05/06/2005 12:00AM

Two jockeys reach 1,000 wins


ETOBICOKE, Ontario - It has been a week for milestones at Woodbine, where jockeys Steven Bahen and Martin Ramirez both notched their 1,000th career victory.

Bahen, who entered the 2005 meeting with 998 winners, scored his 1,000th win aboard Dave the Knave ($2.80) in Friday's second race.

Bahen, 38, rode his first career winner in the summer of 1986. His career highlights include wins in the Queen's Plate, with T J's Lucky Moon in 2002; the Breeders' Stakes, with John the Magician in 1997; and the Canadian Oaks, with Silent Fleet in 1996. His mounts have earned almost $30 million.

Dave the Knave was the 13th starter of the meeting and first winner of the year for trainer Bob Tiller, who has won back-to-back Sovereign Awards as Canada's outstanding trainer.

Ramirez, 40, reached the 1,000 mark Thursday, when he guided Special Petition to an $11.50 score.

Ramirez, who began his career in his native Mexico, started riding in Ontario in 1990 and has been one of the top riders recently at Fort Erie, where he topped the standings in 2002 and 2003 and finished second last year. His biggest career win came with the Tiller-trained Regal Angela in the 1997 Bison City.

Following the end of last year's Fort Erie meeting, Ramirez moved his tack to Woodbine with the intention of riding here throughout the 2005 meeting. Thursday's win was the first of the meeting for Ramirez and came with his 26th mount.

Montpellier allowed to ride in Fury

Constant Montpellier was to begin serving a three-day suspension Saturday but will ride Wewakiwoowho for trainer Dave Cotey in Sunday's seven-furlong Fury Stakes.

A local rule allows Montpellier to ride the stakes race and substitute another day for the purposes of his suspension, which now will conclude after Thursday's card.

Wewakiwoowho was ridden to victory by Todd Kabel in her first start of the season here April 24. That success came in a five-furlong allowance for Ontario-sired nonwinners of two.

"I wasn't going to run her back in the Fury, but I got to looking at the form of some of the others, and she's not that far behind them," said Cotey.

Wewakiwoowho won her debut last August in a $32,000 maiden claiming race and concluded her three-start juvenile campaign by closing to finish second in an allowance sprint.

Cotey said he is hoping she returns to that style Sunday.

"I hope she's not on the lead," said Cotey. "I'd sooner be sitting off it, like she used to run last year."

Wewakiwoowho is nominated to the Grade 3 Selene, an open 1 1/16-mile race for 3-year-old fillies here May 22. The Selene is billed as the major prep for the $500,000 Labatt Woodbine Oaks, a 1 1/8-mile race for Canadian-bred fillies June 12.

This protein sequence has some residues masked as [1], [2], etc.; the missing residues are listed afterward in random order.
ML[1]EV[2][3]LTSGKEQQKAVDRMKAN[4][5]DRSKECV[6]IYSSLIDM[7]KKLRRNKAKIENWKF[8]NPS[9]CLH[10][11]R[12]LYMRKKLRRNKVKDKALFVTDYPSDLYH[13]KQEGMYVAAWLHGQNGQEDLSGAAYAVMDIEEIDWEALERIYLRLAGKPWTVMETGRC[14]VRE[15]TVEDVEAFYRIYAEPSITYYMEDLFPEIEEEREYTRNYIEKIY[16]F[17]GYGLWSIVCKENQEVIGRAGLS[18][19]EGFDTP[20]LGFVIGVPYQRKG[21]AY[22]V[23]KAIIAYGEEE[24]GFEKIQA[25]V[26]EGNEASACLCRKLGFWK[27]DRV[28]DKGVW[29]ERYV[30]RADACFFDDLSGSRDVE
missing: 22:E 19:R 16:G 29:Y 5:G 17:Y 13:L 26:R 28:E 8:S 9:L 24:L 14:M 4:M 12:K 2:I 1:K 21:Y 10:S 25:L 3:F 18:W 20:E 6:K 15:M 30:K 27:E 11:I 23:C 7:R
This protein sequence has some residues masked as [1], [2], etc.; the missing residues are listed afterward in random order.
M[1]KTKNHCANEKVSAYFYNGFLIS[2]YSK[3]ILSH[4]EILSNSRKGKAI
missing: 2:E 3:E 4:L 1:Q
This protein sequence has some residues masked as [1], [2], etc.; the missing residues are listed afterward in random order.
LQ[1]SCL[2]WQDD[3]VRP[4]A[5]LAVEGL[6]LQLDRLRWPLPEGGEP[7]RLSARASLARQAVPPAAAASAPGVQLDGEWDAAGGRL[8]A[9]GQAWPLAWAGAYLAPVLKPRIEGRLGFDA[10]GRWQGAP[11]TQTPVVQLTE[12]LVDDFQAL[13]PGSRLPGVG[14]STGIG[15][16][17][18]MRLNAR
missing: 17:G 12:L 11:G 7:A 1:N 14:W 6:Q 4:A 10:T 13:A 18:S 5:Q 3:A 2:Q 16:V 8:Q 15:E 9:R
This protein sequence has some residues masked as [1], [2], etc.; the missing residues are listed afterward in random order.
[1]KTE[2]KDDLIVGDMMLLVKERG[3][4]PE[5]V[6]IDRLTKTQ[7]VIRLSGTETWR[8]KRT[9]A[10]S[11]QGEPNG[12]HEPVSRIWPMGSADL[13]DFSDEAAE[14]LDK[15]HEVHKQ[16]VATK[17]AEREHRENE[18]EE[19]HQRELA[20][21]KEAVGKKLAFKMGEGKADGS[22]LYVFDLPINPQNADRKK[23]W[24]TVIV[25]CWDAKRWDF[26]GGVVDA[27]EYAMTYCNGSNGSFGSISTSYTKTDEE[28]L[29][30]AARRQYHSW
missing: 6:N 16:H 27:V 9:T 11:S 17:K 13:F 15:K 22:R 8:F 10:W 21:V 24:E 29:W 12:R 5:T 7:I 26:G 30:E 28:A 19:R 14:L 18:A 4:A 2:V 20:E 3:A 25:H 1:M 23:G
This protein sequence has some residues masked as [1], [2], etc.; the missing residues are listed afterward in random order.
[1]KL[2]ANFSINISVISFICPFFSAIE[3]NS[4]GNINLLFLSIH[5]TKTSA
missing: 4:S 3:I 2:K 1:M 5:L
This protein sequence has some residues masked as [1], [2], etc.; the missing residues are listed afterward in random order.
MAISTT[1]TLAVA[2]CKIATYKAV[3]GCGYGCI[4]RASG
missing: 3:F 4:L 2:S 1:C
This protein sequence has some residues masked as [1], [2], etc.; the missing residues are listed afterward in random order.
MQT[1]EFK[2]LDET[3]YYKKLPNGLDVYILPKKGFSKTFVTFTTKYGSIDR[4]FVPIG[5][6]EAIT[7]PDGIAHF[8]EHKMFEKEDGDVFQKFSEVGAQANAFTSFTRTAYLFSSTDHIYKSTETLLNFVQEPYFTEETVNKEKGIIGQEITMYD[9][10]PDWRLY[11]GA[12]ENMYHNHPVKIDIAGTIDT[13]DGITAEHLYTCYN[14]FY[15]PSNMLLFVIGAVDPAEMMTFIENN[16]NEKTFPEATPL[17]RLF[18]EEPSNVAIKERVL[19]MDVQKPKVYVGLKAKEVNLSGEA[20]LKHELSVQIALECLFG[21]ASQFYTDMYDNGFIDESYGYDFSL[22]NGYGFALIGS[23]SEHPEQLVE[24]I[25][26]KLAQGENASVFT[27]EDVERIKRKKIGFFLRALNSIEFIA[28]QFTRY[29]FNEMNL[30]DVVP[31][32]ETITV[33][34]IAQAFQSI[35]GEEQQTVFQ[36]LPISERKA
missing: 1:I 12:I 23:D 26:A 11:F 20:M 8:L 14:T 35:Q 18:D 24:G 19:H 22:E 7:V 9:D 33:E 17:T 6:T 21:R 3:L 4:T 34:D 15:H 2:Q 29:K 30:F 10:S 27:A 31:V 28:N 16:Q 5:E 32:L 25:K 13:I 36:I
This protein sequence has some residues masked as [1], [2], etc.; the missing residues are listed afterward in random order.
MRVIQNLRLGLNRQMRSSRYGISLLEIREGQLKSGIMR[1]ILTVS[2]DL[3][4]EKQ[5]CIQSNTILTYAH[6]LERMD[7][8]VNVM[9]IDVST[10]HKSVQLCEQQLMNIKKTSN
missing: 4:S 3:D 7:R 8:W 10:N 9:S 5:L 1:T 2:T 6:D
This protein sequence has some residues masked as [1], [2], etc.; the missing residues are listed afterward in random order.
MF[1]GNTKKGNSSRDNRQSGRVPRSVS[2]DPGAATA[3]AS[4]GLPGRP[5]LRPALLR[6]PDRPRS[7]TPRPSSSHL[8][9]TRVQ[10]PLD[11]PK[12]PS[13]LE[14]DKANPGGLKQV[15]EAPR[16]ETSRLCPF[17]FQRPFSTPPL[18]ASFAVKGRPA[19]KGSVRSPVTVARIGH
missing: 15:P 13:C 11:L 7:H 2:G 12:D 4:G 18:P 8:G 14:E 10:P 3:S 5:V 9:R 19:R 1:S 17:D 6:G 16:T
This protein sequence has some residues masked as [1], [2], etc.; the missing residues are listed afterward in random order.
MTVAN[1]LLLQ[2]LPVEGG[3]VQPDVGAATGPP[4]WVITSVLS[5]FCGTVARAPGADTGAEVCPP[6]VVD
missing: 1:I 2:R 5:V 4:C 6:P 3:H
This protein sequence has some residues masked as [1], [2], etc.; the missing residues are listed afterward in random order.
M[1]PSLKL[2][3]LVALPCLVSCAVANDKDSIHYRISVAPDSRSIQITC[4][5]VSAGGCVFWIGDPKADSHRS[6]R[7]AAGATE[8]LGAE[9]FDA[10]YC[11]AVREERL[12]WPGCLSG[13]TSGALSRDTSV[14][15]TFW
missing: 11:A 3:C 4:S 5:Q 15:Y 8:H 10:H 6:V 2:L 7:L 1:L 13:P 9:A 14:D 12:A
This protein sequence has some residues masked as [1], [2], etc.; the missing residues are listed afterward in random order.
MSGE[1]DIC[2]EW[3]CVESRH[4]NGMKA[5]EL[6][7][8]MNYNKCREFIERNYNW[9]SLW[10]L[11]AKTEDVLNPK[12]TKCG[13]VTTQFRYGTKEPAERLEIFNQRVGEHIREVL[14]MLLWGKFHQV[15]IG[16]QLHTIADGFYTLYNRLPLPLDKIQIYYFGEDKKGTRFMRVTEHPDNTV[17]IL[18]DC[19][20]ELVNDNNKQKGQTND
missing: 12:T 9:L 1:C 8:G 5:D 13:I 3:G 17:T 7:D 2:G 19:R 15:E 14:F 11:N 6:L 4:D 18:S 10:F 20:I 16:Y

Stronach gets going in stakes

Stronach Stable is slated to have its first stakes representative of the meeting Sunday, when Candy Box goes in the Fury.

Trained by Kiaran McLaughlin, Candy Box made her debut at Keeneland on April 13 and was an 8 1/2-length winner of a maiden special over six furlongs of mud.

Jerry Bailey was aboard that day, but Robert Landry picks up the mount for the Fury.

Wando roughed up but okay

Wando checked back into Woodbine on Thursday afternoon, apparently none the worse for wear after a rough trip in Wednesday's Grade 3 Westchester Handicap at Belmont.

"He seems okay now," said Mike Keogh, who trains Wando. "We were a little worried after the race; he got hit pretty hard."

Wando stalked the pace while wide in the one-mile Westchester but was involved in a bumping incident turning for home and faltered to finish last of seven.

"I'll turn him out for about five days and let him get over the trip," said Keogh. "There are no immediate plans for him."

Wando, winner of the Canadian Triple Crown and Canada's Horse of the Year in 2003, is winless in four starts this season.

Funeral service held for Dunn

A funeral service was to be held Saturday for Allan Dunn, a longtime racetracker who died at his home Wednesday at age 74.

The service was scheduled to begin at 1 p.m. at the Newediuk Funeral Home in Etobicoke.

Dunn was associated with the Ontario Thoroughbred industry for more than 50 years, riding and training before beginning a long and successful career as a jockey agent.

His clients included Don Seymour and Robin Platts, both of whom are in the Canadian Horse Racing Hall of Fame, and Jim McAleney.

Commission reduces Gracey fine

Trainer Phil Gracey lost his appeal of a stewards ruling, in which he was fined $5,000 for refusing to bring Sauvage to the paddock for a race here Oct. 30. The Ontario Racing Commission, which heard Gracey's appeal April 28, reduced the amount of the fine to $2,000.

Sauvage had been entered to run on the turf and was not allowed to scratch when the race was switched to the main track. Scratches are allowed under such circumstances, but only down to a field of five. Six horses had been entered and four wound up competing in the race.

In a similar incident earlier in the year, trainer Mike Mareina paid a fine of $5,000.